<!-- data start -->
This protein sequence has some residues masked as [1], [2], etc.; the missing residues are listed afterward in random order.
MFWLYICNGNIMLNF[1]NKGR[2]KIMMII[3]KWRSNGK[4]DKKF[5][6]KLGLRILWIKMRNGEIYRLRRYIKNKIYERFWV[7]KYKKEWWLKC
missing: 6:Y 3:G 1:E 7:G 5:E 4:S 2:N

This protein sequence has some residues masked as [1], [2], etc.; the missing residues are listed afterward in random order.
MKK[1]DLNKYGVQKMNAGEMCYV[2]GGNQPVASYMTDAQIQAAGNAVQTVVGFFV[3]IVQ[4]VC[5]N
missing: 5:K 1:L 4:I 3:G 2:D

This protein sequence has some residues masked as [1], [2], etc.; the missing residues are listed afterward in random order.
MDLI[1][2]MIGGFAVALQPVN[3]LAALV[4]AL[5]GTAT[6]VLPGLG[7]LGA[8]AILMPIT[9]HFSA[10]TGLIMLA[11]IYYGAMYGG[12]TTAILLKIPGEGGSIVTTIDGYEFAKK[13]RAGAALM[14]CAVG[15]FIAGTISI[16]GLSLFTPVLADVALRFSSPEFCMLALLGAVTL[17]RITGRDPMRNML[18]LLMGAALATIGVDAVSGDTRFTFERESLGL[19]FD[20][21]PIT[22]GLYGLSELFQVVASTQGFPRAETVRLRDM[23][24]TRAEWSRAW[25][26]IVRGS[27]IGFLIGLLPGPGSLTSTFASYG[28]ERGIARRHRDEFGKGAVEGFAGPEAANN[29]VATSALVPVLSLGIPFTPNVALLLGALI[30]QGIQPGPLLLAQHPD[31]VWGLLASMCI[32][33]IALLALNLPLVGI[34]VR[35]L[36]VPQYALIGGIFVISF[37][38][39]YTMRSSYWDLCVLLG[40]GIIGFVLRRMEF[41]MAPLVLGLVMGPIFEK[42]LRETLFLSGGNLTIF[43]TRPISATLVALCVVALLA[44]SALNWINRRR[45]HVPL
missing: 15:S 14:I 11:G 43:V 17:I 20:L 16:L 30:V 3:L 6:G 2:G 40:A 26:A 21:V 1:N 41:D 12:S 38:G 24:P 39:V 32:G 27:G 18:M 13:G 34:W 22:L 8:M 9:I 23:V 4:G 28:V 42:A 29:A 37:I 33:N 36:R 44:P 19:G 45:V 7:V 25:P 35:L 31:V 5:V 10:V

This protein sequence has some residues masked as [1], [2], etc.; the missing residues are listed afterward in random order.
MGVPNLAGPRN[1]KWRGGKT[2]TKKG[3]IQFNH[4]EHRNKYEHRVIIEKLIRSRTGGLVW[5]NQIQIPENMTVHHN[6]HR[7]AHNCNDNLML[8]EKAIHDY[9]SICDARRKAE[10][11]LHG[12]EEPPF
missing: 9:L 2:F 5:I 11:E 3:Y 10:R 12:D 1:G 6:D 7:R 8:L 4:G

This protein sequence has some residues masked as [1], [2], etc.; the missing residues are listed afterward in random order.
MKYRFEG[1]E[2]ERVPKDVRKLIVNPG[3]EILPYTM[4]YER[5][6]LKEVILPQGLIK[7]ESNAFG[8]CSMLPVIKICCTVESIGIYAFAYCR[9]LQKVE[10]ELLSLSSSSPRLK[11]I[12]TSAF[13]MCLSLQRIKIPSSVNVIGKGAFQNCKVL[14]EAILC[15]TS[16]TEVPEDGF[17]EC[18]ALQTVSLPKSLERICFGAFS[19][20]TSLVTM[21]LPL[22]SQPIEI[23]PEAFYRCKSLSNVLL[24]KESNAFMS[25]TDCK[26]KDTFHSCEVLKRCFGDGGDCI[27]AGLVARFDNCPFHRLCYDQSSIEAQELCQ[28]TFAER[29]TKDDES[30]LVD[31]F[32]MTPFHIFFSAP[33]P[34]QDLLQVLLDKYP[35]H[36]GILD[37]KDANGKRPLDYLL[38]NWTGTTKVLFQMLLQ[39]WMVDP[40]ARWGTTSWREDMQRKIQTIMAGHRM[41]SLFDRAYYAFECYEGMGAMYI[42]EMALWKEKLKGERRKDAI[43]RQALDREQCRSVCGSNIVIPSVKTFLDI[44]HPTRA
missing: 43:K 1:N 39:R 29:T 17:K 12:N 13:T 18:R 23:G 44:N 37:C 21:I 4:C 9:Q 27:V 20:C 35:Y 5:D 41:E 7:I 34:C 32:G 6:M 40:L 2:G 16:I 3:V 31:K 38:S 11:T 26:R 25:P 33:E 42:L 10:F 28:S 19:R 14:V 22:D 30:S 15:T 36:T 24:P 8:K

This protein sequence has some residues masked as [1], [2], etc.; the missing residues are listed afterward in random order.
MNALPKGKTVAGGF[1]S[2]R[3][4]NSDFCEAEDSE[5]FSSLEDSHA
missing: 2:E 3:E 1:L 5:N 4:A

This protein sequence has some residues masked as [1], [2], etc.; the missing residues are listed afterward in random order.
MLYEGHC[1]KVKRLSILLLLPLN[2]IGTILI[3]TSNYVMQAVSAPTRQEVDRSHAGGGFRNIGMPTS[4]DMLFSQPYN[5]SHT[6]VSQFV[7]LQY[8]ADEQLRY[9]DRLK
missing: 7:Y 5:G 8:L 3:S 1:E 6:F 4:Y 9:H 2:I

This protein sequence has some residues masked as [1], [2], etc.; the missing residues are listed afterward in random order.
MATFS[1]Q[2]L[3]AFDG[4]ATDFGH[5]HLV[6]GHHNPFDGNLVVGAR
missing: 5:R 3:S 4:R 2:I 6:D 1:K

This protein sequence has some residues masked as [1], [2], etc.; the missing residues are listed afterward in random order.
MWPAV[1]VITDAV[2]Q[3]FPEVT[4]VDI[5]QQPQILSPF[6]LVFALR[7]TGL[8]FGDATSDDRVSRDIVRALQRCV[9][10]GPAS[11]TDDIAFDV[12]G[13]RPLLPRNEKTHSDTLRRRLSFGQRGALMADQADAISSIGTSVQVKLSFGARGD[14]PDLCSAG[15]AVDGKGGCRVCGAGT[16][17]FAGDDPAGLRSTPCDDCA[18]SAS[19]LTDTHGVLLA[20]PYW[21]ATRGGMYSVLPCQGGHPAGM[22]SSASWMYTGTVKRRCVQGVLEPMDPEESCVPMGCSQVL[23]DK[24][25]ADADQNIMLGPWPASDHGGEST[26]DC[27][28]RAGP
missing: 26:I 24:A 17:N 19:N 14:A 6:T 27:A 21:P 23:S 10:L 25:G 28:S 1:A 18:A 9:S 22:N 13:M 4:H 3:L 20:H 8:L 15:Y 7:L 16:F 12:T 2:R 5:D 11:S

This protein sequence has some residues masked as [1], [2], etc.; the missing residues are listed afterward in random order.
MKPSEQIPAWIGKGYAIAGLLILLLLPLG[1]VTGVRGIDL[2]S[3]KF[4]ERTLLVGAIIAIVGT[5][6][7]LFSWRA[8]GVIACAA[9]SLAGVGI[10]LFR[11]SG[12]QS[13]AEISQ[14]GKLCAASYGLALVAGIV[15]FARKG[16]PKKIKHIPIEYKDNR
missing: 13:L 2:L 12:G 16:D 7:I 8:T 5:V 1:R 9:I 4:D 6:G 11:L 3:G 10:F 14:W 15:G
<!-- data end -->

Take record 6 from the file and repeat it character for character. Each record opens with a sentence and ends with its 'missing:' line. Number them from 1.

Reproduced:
This protein sequence has some residues masked as [1], [2], etc.; the missing residues are listed afterward in random order.
MNALPKGKTVAGGF[1]S[2]R[3][4]NSDFCEAEDSE[5]FSSLEDSHA
missing: 2:E 3:E 1:L 5:N 4:A